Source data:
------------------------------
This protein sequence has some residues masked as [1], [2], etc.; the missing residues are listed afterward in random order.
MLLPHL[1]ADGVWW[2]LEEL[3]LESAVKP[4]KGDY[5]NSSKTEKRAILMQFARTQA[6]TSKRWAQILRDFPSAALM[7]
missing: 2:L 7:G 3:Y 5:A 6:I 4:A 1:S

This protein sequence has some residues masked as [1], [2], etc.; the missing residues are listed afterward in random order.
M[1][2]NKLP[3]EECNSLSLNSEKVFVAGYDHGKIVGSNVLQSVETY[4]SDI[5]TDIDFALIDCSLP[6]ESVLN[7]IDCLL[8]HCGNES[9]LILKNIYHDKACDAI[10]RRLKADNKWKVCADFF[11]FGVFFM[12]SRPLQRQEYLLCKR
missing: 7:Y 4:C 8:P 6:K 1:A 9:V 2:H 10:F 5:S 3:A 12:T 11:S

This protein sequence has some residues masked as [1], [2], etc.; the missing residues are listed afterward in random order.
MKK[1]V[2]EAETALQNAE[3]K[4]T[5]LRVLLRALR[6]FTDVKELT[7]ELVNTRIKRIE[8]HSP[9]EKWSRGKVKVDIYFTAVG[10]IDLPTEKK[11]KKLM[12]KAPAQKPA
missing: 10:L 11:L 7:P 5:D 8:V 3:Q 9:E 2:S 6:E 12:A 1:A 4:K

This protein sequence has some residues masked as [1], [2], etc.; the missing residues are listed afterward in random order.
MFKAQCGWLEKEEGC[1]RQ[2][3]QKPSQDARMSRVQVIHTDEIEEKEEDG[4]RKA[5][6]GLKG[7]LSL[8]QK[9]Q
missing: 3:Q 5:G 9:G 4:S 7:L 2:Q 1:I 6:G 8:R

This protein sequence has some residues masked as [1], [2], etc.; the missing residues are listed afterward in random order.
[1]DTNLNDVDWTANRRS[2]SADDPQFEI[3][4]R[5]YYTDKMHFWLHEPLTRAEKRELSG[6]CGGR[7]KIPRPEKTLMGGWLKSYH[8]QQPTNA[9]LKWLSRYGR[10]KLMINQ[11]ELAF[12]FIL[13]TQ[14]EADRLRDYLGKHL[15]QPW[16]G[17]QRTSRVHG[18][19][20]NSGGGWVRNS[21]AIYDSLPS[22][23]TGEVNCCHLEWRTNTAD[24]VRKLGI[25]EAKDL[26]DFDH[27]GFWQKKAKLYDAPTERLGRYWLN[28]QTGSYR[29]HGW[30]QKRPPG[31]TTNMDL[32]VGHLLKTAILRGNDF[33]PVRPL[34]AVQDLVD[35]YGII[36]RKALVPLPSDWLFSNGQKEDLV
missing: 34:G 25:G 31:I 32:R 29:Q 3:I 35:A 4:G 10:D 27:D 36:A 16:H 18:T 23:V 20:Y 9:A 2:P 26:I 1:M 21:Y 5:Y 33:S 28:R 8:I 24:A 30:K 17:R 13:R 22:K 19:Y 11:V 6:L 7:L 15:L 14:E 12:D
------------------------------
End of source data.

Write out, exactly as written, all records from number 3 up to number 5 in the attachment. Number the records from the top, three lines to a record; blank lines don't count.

This protein sequence has some residues masked as [1], [2], etc.; the missing residues are listed afterward in random order.
MKK[1]V[2]EAETALQNAE[3]K[4]T[5]LRVLLRALR[6]FTDVKELT[7]ELVNTRIKRIE[8]HSP[9]EKWSRGKVKVDIYFTAVG[10]IDLPTEKK[11]KKLM[12]KAPAQKPA
missing: 10:L 11:L 7:P 5:D 8:V 3:Q 9:E 2:S 6:E 12:A 1:A 4:K

This protein sequence has some residues masked as [1], [2], etc.; the missing residues are listed afterward in random order.
MFKAQCGWLEKEEGC[1]RQ[2][3]QKPSQDARMSRVQVIHTDEIEEKEEDG[4]RKA[5][6]GLKG[7]LSL[8]QK[9]Q
missing: 3:Q 5:G 9:G 4:S 7:L 2:Q 1:I 6:G 8:R

This protein sequence has some residues masked as [1], [2], etc.; the missing residues are listed afterward in random order.
[1]DTNLNDVDWTANRRS[2]SADDPQFEI[3][4]R[5]YYTDKMHFWLHEPLTRAEKRELSG[6]CGGR[7]KIPRPEKTLMGGWLKSYH[8]QQPTNA[9]LKWLSRYGR[10]KLMINQ[11]ELAF[12]FIL[13]TQ[14]EADRLRDYLGKHL[15]QPW[16]G[17]QRTSRVHG[18][19][20]NSGGGWVRNS[21]AIYDSLPS[22][23]TGEVNCCHLEWRTNTAD[24]VRKLGI[25]EAKDL[26]DFDH[27]GFWQKKAKLYDAPTERLGRYWLN[28]QTGSYR[29]HGW[30]QKRPPG[31]TTNMDL[32]VGHLLKTAILRGNDF[33]PVRPL[34]AVQDLVD[35]YGII[36]RKALVPLPSDWLFSNGQKEDLV
missing: 34:G 25:G 31:I 32:R 29:Q 3:I 35:A 4:G 10:D 27:D 36:A 16:H 18:T 23:V 20:Y 9:A 2:P 26:I 1:M 21:Y 5:Y 33:S 28:R 8:I 24:A 30:K 17:R 13:R 22:K 19:Y 11:V 6:L 7:L 15:L 14:E 12:D